Back in April, 2011 I was exchanging emails with a Norm Ramos who worked on railroads. He contacted me looking for a source for G scale spikes. He wanted to build a G scale railroad outside using real spikes. Norm told me he was 88! Now there's inspiration for you. I don't know if he ever got the model railroad built. He sent me some fascinating information about track spikes and track laying that I would like to share with you.
"Norm Ramos wrote:
"I didn't mention in my email to you that I actually got a chance to design, maintain, and let contracts to various RR Maintenance Companies for the construction and maintenance, and track levelling, due to the tracks expanding and contracting TWICE a day....
Do you know the things that look like "LOCK WASHERS" on the bolts in the Rail Joiners ( Joint Bars ), well they are not lock washers !!!! They are in fact COMPRESSION DEVICES that LIMIT the bolt-up pressure to allow the the rail to take advantage of track movement. They will allow the end gaps in the rail to do the job, and not act as a solid locked up length of track.
So, you never want to bottom out or tighten them until they "ACT" like lock washers [because] that will lock up the rail... . From my years of experiences with maintaining (14) miles of track, (2) big 136 lb. rail yards, (70) # 8 and (2) # 9 turnouts, and rail that dates back to WWII, some in the warehouse areas was on hand hew'n Oak Ties, with "NO" rail plates. We replaced the plates at $5.00 each on various contracts to level the rail, due to the rail wearing down into the ties, also "SWAPPING" the outside and inside rails on CURVES to equalize wear on the rail heads.
Here's another thing that has become thought to be true, but is NOT... That is, that primarily SPIKES are used to hold the RAIL down onto the ties. This is not so. The spikes should only be driven down into the tie to where they are snug to the RAIL, allowing the rail to move freely back and forth, this another way also, to keep the rail from binding on the rails, that will cause the ties to move with the rail and disturb the ballast that SUPPORTS the rail and drains the water away. The ACTUAL use of the SPIKES is to KEEP the rail in GAUGE between the (3) usual GAUGE BARS per standard (39) foot length of rail.
Also when the Ties are NEW only (2) spikes per tie plate (4) per tie, should be used, and placed diagonally, per specifications... When the spikes become loose after years of use, HARD WOODEN PLUGS, that can be purchased from railroad suppliers, are driven into the EXISTING HOLES (if the TIE is in good condition), and then the spikes are re-driven into the other (2) unused holes in the tie plate.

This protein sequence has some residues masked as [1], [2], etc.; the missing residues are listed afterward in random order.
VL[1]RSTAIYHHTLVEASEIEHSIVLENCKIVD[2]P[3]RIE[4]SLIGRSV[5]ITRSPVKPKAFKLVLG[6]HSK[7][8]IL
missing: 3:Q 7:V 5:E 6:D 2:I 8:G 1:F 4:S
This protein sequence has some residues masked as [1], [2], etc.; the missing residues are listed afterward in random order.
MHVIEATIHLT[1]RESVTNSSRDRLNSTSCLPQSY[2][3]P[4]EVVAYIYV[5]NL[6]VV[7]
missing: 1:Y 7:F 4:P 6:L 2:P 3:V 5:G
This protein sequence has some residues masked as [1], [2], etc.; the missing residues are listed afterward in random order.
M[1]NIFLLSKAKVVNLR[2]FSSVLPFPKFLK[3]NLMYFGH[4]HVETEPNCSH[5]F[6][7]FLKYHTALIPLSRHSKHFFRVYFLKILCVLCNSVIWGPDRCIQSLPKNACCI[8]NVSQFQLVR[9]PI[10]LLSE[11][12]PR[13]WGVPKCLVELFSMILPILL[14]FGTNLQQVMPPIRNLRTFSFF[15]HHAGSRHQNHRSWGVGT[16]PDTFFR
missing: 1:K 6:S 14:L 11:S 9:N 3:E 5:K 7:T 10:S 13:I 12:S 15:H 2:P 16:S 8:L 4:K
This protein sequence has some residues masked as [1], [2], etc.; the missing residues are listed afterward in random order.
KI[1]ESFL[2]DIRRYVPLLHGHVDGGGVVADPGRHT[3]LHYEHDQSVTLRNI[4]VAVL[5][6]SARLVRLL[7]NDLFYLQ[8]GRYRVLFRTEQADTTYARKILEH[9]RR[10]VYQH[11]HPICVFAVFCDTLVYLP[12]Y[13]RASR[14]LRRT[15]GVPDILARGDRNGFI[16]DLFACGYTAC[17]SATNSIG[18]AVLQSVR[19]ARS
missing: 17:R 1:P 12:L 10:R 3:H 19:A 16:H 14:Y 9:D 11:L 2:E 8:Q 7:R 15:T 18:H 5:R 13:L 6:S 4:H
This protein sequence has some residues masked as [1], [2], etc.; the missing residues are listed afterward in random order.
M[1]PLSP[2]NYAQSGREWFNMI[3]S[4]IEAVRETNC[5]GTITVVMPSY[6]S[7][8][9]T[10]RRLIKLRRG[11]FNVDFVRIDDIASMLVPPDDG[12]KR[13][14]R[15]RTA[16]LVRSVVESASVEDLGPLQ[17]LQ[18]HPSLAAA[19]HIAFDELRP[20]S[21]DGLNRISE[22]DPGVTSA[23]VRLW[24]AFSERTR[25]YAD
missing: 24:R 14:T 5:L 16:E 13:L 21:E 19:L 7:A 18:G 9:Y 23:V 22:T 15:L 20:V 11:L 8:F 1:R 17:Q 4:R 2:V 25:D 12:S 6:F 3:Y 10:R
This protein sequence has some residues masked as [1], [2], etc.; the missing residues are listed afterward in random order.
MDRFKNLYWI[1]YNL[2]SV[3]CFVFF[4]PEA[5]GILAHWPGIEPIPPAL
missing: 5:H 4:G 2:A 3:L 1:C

Also most Track SPECIFICATIONS require that the rails should overlap or extend by (12) or (13) feet, per (39) foot rail (1/3) of its length, so that rail joints never occur opposite each other (which would place both joints occurring on the same tie, thus placing the whole wheel weight on one tie (NOT GOOD).
And I suppose you already know that TIE PLATES are tapered on a slope of 1/40, to TILT the rails web to the inside, thus also rotating the rail heads to the inside. This is the same angle as the TIRES on the wheels of the train, for differential diameters... . Speaking of wheels, we used to hate it when the commercial RR's would move our freight on rail cars that had WORN THIN FLANGES that would DERAIL the cars by picking the Switch Points. So on some of the tighter radius curves, we would put point guards on the rails to prevent this "DAMN" derailing... ."
Lots of interesting facts from Norm that I didn't know.
I still like hand-spiking model railroad rail on my HO layout (but never considered it for my G-scale indoor layout). I try to avoid having the ends of rail opposite each other to avoid derailments. Norm's explanation adds a whole new dimension to my knowledge of track spikes and track laying.
If you're into hand-laying model railroad track, go to these links for a few tips from my own experience to help you get started.
It's now possible to buy excellent turnouts with lots of detail and add tie plates and joint bars, at least in HO scale. Track can certainly be a model, too!
It's amazing how adding detail to trackwork in the foreground can make your layout come alive. There are many great modeling ideas on layouts in the train photos gallery of my website.
Also, after hearing from Norm and not having an answer as to where he could purchase G-scale track spikes, I started a page for questions and answers from visitors to my website. If you have a question, or an answer, send it to me on my Contact me page and I'll add it. Hopefully, together we can help others.